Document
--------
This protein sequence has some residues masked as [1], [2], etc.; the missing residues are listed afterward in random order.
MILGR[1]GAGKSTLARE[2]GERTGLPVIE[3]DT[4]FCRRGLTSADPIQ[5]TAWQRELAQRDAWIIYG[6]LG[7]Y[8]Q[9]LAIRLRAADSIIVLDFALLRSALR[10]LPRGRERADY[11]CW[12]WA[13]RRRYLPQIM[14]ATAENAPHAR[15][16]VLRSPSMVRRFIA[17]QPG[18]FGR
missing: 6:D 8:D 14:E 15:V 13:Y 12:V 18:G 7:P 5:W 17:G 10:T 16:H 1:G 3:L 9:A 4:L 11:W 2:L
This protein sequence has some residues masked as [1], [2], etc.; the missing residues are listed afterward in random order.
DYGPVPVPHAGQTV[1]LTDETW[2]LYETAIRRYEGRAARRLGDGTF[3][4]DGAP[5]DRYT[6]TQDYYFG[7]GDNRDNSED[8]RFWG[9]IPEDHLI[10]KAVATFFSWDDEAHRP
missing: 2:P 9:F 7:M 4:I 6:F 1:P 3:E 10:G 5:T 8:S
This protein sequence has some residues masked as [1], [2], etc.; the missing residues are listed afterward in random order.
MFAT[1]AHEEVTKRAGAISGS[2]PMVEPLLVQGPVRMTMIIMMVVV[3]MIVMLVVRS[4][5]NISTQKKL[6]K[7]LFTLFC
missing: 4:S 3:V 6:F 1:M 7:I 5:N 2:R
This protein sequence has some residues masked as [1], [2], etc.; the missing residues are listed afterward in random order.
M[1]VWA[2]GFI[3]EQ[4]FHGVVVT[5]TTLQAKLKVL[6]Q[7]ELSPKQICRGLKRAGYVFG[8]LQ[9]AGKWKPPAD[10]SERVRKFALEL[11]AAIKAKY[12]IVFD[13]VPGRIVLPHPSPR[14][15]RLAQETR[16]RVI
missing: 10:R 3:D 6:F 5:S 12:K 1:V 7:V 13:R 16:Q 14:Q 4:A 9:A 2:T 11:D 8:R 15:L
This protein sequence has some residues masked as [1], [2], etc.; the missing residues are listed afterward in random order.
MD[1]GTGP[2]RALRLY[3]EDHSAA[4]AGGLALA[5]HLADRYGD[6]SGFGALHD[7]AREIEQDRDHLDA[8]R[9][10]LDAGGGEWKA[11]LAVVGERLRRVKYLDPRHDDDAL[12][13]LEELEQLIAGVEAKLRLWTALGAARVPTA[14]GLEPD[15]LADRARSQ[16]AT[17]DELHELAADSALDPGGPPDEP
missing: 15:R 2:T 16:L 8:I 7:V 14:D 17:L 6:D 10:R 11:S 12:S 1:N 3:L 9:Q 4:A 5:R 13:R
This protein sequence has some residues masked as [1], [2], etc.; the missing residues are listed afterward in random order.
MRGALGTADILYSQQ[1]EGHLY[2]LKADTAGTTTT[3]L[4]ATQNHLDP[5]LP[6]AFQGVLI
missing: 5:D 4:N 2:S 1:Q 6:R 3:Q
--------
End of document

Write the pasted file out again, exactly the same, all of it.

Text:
This protein sequence has some residues masked as [1], [2], etc.; the missing residues are listed afterward in random order.
MILGR[1]GAGKSTLARE[2]GERTGLPVIE[3]DT[4]FCRRGLTSADPIQ[5]TAWQRELAQRDAWIIYG[6]LG[7]Y[8]Q[9]LAIRLRAADSIIVLDFALLRSALR[10]LPRGRERADY[11]CW[12]WA[13]RRRYLPQIM[14]ATAENAPHAR[15][16]VLRSPSMVRRFIA[17]QPG[18]FGR
missing: 6:D 8:D 14:E 15:V 13:Y 12:V 18:G 7:P 5:W 17:G 10:T 16:H 1:G 3:L 9:A 4:L 11:W 2:L
This protein sequence has some residues masked as [1], [2], etc.; the missing residues are listed afterward in random order.
DYGPVPVPHAGQTV[1]LTDETW[2]LYETAIRRYEGRAARRLGDGTF[3][4]DGAP[5]DRYT[6]TQDYYFG[7]GDNRDNSED[8]RFWG[9]IPEDHLI[10]KAVATFFSWDDEAHRP
missing: 2:P 9:F 7:M 4:I 6:F 1:P 3:E 10:G 5:T 8:S
This protein sequence has some residues masked as [1], [2], etc.; the missing residues are listed afterward in random order.
MFAT[1]AHEEVTKRAGAISGS[2]PMVEPLLVQGPVRMTMIIMMVVV[3]MIVMLVVRS[4][5]NISTQKKL[6]K[7]LFTLFC
missing: 4:S 3:V 6:F 1:M 7:I 5:N 2:R
This protein sequence has some residues masked as [1], [2], etc.; the missing residues are listed afterward in random order.
M[1]VWA[2]GFI[3]EQ[4]FHGVVVT[5]TTLQAKLKVL[6]Q[7]ELSPKQICRGLKRAGYVFG[8]LQ[9]AGKWKPPAD[10]SERVRKFALEL[11]AAIKAKY[12]IVFD[13]VPGRIVLPHPSPR[14][15]RLAQETR[16]RVI
missing: 10:R 3:D 6:F 5:S 12:K 1:V 7:V 13:R 16:Q 14:Q 4:A 9:A 2:T 11:D 8:R 15:L
This protein sequence has some residues masked as [1], [2], etc.; the missing residues are listed afterward in random order.
MD[1]GTGP[2]RALRLY[3]EDHSAA[4]AGGLALA[5]HLADRYGD[6]SGFGALHD[7]AREIEQDRDHLDA[8]R[9][10]LDAGGGEWKA[11]LAVVGERLRRVKYLDPRHDDDAL[12][13]LEELEQLIAGVEAKLRLWTALGAARVPTA[14]GLEPD[15]LADRARSQ[16]AT[17]DELHELAADSALDPGGPPDEP
missing: 15:R 2:T 16:L 8:I 7:V 14:D 17:L 6:D 10:R 11:S 12:S 1:N 3:L 9:Q 4:A 5:R 13:R
This protein sequence has some residues masked as [1], [2], etc.; the missing residues are listed afterward in random order.
MRGALGTADILYSQQ[1]EGHLY[2]LKADTAGTTTT[3]L[4]ATQNHLDP[5]LP[6]AFQGVLI
missing: 5:D 4:N 2:S 1:Q 6:R 3:Q